Four-year plan

When I was 39, I went through a whole mid-life crisis in the run-up to turning 40.  I’m way behind a lot of my peers in terms of owning my one home, being married, having kids etc.  Financially I have a good job now, but previous working life was sporadic, having taken time out to travel etc., and although I’ve worked solidly for the last 10-12 years, I’ve only really got 6 years worth of pension, and 2 years of that is pretty minimal.  I got over the mid-life crisis, decided I was pretty happy being 40, but it took me until I’d nearly hit 41 to realise that I needed to sort out my finances.  So I started 2017 with a lot of determination to sort myself out, and so far it’s going well.

Before I talk about my 4-year plan, it’s worth saying that what really helped me last year was realising that I was drowning in ‘stuff’, and feeling really weighed down by it all.  So I had a big clear out in March of 2016 (see Waste and Waste Part II).  It was the best thing I could have done, I felt lighter, but more importantly it made me realise that I don’t need all these material things to feel happy.  Don’t get me wrong I’ve still got a fair amount of stuff in the flat, but when i’ve got a bit more time after Easter I’m going to start getting rid of some more.

So when it came to budgeting this year, I knew that I didn’t need to account for spending on ‘stuff’ that wasn’t going to benefit my life at all.  When I first thought about clearing my debt this year, my next thought was “woo hoo, next year I’ll be quids in so can go on a mahoosive foreign holiday.”  Then of course I realised that yes, I might be debt free, but I’ve still got no savings and a pension that will barely allow me to live in retirement if I don’t start upping my contributions.  I’ll be honest, I don’t want to work until I’m 70.  Or at least it would be nice if I didn’t need to.  So, once the disappointment abated, and I realised that maybe a few more years of being cautious with money were ahead of me, I settled down to think of what I needed to do.  So I’ve come up with a 4-year plan.  I actually was intending to write a 5-year plan but I have always found it difficult to really plan ahead, and I figure if I can follow the plan for the whole 4 years I’ll be doing really well, and then I can make another plan from there.  So here it is:

4-year plan

At the moment I’m sticking everything I have to debt, but once this is cleared I can really up my pension contributions to try to make up a little bit of lost time.  I’ll be 42 by then, so the more I can contribute the better.  As I said, I’d rather not be working in 28 years if I can help it.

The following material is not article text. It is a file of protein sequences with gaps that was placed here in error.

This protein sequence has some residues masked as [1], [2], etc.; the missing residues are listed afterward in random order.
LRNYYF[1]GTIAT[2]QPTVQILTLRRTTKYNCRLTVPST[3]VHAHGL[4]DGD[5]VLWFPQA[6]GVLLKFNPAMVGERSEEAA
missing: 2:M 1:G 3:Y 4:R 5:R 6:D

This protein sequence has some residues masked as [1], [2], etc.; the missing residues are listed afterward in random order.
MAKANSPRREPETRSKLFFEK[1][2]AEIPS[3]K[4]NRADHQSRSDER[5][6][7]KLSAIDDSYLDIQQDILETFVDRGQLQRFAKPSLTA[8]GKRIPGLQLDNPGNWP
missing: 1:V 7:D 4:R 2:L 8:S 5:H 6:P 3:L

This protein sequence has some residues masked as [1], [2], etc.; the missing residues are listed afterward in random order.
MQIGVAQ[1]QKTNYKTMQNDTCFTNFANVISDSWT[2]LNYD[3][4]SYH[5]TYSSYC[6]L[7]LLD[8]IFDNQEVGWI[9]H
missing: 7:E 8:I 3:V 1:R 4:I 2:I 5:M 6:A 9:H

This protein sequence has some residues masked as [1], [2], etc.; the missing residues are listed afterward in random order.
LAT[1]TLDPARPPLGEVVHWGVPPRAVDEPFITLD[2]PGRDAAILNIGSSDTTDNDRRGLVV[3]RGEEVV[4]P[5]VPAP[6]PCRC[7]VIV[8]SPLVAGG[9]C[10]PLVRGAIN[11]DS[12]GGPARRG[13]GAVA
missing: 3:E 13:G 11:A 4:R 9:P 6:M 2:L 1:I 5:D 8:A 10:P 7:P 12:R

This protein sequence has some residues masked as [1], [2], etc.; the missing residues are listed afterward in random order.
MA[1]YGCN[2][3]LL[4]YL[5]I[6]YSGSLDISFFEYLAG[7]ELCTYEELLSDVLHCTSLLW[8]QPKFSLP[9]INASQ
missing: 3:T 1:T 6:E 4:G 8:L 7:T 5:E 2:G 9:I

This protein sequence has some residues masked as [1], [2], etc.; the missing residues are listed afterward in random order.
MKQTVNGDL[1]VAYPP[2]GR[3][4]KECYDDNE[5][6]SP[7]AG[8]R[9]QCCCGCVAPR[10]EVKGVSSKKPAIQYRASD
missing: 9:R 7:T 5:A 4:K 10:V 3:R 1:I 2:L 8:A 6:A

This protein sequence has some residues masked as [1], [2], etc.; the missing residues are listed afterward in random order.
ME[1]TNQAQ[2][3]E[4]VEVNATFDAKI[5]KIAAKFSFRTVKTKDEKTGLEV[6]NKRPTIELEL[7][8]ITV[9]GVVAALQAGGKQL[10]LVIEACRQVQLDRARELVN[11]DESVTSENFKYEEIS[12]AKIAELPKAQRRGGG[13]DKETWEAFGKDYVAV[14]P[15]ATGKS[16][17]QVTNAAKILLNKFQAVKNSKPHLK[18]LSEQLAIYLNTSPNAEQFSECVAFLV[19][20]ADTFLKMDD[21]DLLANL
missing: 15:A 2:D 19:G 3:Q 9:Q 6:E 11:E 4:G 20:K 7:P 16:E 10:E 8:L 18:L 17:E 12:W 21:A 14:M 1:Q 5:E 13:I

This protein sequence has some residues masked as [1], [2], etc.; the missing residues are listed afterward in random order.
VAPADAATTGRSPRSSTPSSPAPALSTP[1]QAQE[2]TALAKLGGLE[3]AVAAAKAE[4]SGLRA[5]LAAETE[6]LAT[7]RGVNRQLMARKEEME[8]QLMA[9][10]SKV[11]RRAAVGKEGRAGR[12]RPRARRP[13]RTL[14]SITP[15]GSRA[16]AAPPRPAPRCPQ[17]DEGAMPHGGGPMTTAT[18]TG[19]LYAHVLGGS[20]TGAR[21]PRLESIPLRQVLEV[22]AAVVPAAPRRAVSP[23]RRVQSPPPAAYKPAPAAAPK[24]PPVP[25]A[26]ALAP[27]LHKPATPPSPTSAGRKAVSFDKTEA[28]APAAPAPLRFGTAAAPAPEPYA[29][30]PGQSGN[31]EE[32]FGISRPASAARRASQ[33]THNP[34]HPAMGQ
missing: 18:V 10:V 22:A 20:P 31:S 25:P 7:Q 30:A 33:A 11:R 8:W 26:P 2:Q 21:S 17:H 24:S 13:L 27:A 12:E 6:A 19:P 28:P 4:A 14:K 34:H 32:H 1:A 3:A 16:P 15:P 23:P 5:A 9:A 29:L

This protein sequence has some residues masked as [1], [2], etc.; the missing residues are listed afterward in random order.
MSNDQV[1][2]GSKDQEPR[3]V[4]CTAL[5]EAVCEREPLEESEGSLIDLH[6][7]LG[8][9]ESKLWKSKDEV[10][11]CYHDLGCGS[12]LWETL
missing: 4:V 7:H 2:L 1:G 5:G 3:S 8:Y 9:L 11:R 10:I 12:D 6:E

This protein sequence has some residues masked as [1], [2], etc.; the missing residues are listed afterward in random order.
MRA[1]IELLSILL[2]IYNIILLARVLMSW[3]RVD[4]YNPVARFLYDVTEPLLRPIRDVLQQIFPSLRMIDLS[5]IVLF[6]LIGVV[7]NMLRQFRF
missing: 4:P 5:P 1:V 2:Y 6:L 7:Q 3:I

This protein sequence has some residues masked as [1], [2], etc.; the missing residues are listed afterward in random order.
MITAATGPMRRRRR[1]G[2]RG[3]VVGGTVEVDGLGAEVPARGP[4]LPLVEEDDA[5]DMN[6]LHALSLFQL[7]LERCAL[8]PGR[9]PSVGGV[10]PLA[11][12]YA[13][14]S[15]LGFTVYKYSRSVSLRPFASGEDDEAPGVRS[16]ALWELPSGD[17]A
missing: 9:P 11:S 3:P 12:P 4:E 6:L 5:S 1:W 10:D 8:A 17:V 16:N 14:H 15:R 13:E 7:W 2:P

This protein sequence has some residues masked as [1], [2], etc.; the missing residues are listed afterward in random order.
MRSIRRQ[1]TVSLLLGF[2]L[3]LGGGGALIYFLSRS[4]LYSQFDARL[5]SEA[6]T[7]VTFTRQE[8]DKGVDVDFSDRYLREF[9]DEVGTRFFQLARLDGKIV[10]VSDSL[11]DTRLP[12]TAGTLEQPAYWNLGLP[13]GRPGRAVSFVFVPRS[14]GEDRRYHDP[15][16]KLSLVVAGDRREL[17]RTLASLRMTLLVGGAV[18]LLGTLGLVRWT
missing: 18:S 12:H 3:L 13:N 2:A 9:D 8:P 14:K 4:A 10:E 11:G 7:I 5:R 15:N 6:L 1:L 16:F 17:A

Next step is to save 3-6 months of an emergency fund, so that if something happens and I lose my job, I have some money to survive on until I find something else.  Ideally I’ll manage to save 6 months worth, but whatever I’ve got by the end of the year will suffice.

My car is on a 42 month lease, and at the end of the term (Jan. 2019) I could hand it back and start another lease, or I could pay £5K and own it.  Initially I was going to start again, but I don’t want to owe anyone anything anymore, so I’ll buy the car and own it outright.  Obviously if something happens to change that then I’ll hand the car back and start again, but I have options.  This would mean dipping into the emergency fund of course, but I’m okay with that, as I’d still have a fair whack left, and can add to it again if I need to.

Next step is to save a deposit for my own place, with a view to buying something the following year when I’ve got enough of a deposit, and then try to overpay the mortgage whenever possible.

So does this mean all holidays are cancelled after this year and life means doing nothing and eating dust forevermore?  No.  It just means that I save for holidays instead of credit-carding them.  Restricting my budget this year means living on less but that’s shown me that actually I can easily live on less, so I can use my salary more productively rather than giving most of it to the bank and credit card companies.

Do I wish I’d taken control of my money 20 years ago?  Of course, but I’ve had a fantastic life and done a lot of great things, so I’m just starting a little later than most people.  Taking control of my money is the best feeling, and knowing that I’ll pay everything off entirely on my own without relying on anyone else is even better.


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